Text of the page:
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Developing a Collaborative Agenda for Humanities and Social Scientific Research on Laboratory Animal Science and Welfare

Davies, GF, Greenhough, BJ, Hobson-West, P, Kirk, RGW, Applebee, K, Bellingan, LC, Berdoy, M, Buller, H, Cassaday, HJ, Davies, K , Diefenbacher, D, Druglitro, T, Escobar, MP, Friese, C, Herrmann, K, Hinterberger, A, Jarrett, WJ, Jayne, K, Johnson, AM, Johnson, ER, Konold, T, Leach, MC, Leonelli, S, Lewis, DI, Lilley, EJ, Longridge, ER, McLeod, CM, Miele, M, Nelson, NC, Ormandy, EH, Pallett, H, Poort, L, Pound, P, Ramsden, E, Roe, E, Scalway, H, Schrader, A, Scotton, CJ, Scudamore, CL, Smith, JA, Whitfield, L and Wolfensohn, Sarah (2016) Developing a Collaborative Agenda for Humanities and Social Scientific Research on Laboratory Animal Science and Welfare PLOS ONE, 11 (7), e0158791.

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Abstract

Improving laboratory animal science and welfare requires both new scientific research and insights from research in the humanities and social sciences. Whilst scientific research provides evidence to replace, reduce and refine procedures involving laboratory animals (the ‘3Rs’), work in the humanities and social sciences can help understand the social, economic and cultural processes that enhance or impede humane ways of knowing and working with laboratory animals. However, communication across these disciplinary perspectives is currently limited, and they design research programmes, generate results, engage users, and seek to influence policy in different ways. To facilitate dialogue and future research at this interface, we convened an interdisciplinary group of 45 life scientists, social scientists, humanities scholars, non-governmental organisations and policy-makers to generate a collaborative research agenda. This drew on methods employed by other agenda-setting exercises in science policy, using a collaborative and deliberative approach for the identification of research priorities. Participants were recruited from across the community, invited to submit research questions and vote on their priorities. They then met at an interactive workshop in the UK, discussed all 136 questions submitted, and collectively defined the 30 most important issues for the group. The output is a collaborative future agenda for research in the humanities and social sciences on laboratory animal science and welfare. The questions indicate a demand for new research in the humanities and social sciences to inform emerging discussions and priorities on the governance and practice of laboratory animal research, including on issues around: international harmonisation, openness and public engagement, ‘cultures of care’, harm-benefit analysis and the future of the 3Rs. The process outlined below underlines the value of interdisciplinary exchange for improving communication across different research cultures and identifies ways of enhancing the effectiveness of future research at the interface between the humanities, social sciences, science and science policy.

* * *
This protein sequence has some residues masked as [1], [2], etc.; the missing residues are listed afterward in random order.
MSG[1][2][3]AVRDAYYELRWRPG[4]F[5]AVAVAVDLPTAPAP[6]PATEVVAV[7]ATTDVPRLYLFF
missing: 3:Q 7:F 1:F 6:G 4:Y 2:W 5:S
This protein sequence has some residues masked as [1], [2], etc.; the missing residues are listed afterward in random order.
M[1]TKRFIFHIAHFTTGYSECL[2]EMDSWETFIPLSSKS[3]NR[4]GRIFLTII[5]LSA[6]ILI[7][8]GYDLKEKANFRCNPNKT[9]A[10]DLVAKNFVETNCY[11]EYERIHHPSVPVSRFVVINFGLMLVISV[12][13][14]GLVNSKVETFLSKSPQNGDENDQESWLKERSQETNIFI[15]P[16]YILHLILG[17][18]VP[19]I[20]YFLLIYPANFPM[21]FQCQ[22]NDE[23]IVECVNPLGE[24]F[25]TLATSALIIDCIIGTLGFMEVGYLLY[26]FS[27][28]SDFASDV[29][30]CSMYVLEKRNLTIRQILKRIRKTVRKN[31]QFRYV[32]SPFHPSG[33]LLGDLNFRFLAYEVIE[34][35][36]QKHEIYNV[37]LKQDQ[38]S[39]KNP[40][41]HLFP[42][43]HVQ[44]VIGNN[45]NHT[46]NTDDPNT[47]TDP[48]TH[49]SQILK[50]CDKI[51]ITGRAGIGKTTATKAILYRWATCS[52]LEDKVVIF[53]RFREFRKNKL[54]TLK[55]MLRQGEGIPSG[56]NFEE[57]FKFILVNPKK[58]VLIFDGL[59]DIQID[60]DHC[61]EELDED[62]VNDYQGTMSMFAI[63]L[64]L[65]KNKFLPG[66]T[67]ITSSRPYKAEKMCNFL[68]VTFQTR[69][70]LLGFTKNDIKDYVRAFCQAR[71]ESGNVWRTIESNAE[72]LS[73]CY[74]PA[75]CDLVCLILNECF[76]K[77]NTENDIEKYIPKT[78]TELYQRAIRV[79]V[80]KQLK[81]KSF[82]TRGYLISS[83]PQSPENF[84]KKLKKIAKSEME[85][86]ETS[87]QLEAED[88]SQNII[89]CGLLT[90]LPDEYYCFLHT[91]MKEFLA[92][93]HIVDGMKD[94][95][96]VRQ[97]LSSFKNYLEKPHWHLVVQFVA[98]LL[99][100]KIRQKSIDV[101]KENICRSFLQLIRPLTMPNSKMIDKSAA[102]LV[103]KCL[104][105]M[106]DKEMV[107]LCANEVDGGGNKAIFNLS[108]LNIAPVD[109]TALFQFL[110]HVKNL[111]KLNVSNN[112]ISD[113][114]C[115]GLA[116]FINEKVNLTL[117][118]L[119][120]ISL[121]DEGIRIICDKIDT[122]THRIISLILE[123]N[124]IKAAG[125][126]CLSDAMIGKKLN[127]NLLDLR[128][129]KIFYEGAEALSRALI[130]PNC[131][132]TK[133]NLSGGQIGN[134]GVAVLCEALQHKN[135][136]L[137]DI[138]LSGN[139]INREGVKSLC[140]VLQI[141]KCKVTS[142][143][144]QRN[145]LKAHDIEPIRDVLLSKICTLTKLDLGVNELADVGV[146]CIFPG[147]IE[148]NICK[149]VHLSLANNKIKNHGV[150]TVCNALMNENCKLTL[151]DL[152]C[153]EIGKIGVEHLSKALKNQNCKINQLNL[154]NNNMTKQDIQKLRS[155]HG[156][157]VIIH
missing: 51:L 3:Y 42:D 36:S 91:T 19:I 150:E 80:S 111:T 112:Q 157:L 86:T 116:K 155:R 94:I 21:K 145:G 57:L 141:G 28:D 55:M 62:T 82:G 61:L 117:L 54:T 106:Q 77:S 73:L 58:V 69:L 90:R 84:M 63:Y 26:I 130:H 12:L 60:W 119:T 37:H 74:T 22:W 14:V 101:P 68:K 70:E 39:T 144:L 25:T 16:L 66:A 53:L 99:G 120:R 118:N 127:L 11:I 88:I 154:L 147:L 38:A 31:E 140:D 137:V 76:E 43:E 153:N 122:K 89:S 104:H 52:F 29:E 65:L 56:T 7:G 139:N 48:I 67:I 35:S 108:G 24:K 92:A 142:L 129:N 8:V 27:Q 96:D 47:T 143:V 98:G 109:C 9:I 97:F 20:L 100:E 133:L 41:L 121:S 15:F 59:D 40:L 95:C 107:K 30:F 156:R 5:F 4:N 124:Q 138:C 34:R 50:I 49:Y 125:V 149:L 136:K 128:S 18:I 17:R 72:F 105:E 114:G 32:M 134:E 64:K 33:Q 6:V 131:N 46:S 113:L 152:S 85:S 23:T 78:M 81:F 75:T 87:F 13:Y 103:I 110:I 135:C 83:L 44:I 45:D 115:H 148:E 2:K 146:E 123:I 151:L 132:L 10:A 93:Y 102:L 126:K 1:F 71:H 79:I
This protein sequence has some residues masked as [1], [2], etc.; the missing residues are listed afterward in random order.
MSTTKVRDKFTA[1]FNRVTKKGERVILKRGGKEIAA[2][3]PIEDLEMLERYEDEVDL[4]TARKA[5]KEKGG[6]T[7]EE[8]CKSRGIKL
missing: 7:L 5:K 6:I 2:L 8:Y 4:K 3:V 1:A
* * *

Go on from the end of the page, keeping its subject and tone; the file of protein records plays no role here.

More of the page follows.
Item Type: Article
Subjects : Veterinary Medicine
Divisions : Faculty of Health and Medical Sciences > School of Veterinary Medicine
Authors :
NameEmailORCID
Davies, GFUNSPECIFIEDUNSPECIFIED
Greenhough, BJUNSPECIFIEDUNSPECIFIED
Hobson-West, PUNSPECIFIEDUNSPECIFIED
Kirk, RGWUNSPECIFIEDUNSPECIFIED
Applebee, KUNSPECIFIEDUNSPECIFIED
Bellingan, LCUNSPECIFIEDUNSPECIFIED
Berdoy, MUNSPECIFIEDUNSPECIFIED
Buller, HUNSPECIFIEDUNSPECIFIED
Cassaday, HJUNSPECIFIEDUNSPECIFIED
Davies, KUNSPECIFIEDUNSPECIFIED
Diefenbacher, DUNSPECIFIEDUNSPECIFIED
Druglitro, TUNSPECIFIEDUNSPECIFIED
Escobar, MPUNSPECIFIEDUNSPECIFIED
Friese, CUNSPECIFIEDUNSPECIFIED
Herrmann, KUNSPECIFIEDUNSPECIFIED
Hinterberger, AUNSPECIFIEDUNSPECIFIED
Jarrett, WJUNSPECIFIEDUNSPECIFIED
Jayne, KUNSPECIFIEDUNSPECIFIED
Johnson, AMUNSPECIFIEDUNSPECIFIED
Johnson, ERUNSPECIFIEDUNSPECIFIED
Konold, TUNSPECIFIEDUNSPECIFIED
Leach, MCUNSPECIFIEDUNSPECIFIED
Leonelli, SUNSPECIFIEDUNSPECIFIED
Lewis, DIUNSPECIFIEDUNSPECIFIED
Lilley, EJUNSPECIFIEDUNSPECIFIED
Longridge, ERUNSPECIFIEDUNSPECIFIED
McLeod, CMUNSPECIFIEDUNSPECIFIED
Miele, MUNSPECIFIEDUNSPECIFIED
Nelson, NCUNSPECIFIEDUNSPECIFIED
Ormandy, EHUNSPECIFIEDUNSPECIFIED
Pallett, HUNSPECIFIEDUNSPECIFIED
Poort, LUNSPECIFIEDUNSPECIFIED
Pound, PUNSPECIFIEDUNSPECIFIED
Ramsden, EUNSPECIFIEDUNSPECIFIED
Roe, EUNSPECIFIEDUNSPECIFIED
Scalway, HUNSPECIFIEDUNSPECIFIED
Schrader, AUNSPECIFIEDUNSPECIFIED
Scotton, CJUNSPECIFIEDUNSPECIFIED
Scudamore, CLUNSPECIFIEDUNSPECIFIED
Smith, JAUNSPECIFIEDUNSPECIFIED
Whitfield, LUNSPECIFIEDUNSPECIFIED
Wolfensohn, Sarahs.wolfensohn@surrey.ac.ukUNSPECIFIED
Date : 18 July 2016
Identification Number : 10.1371/journal.pone.0158791
Copyright Disclaimer : © 2016 Davies et al. This is an open access article distributed under the terms of the Creative Commons Attribution License, which permits unrestricted use, distribution, and reproduction in any medium, provided the original author and source are credited.
Uncontrolled Keywords : Science & Technology, Multidisciplinary Sciences, Science & Technology - Other Topics, TRANSLATIONAL MEDICINE, CARE, 3RS, INTERDISCIPLINARITY, BIOSCIENCE, QUESTIONS, DECISIONS, STANDARDS, SUPPORT, DESIGN
Related URLs :
Depositing User : Symplectic Elements
Date Deposited : 22 Mar 2017 15:34
Last Modified : 19 Jul 2017 13:36
URI: http://epubs.surrey.ac.uk/id/eprint/813826

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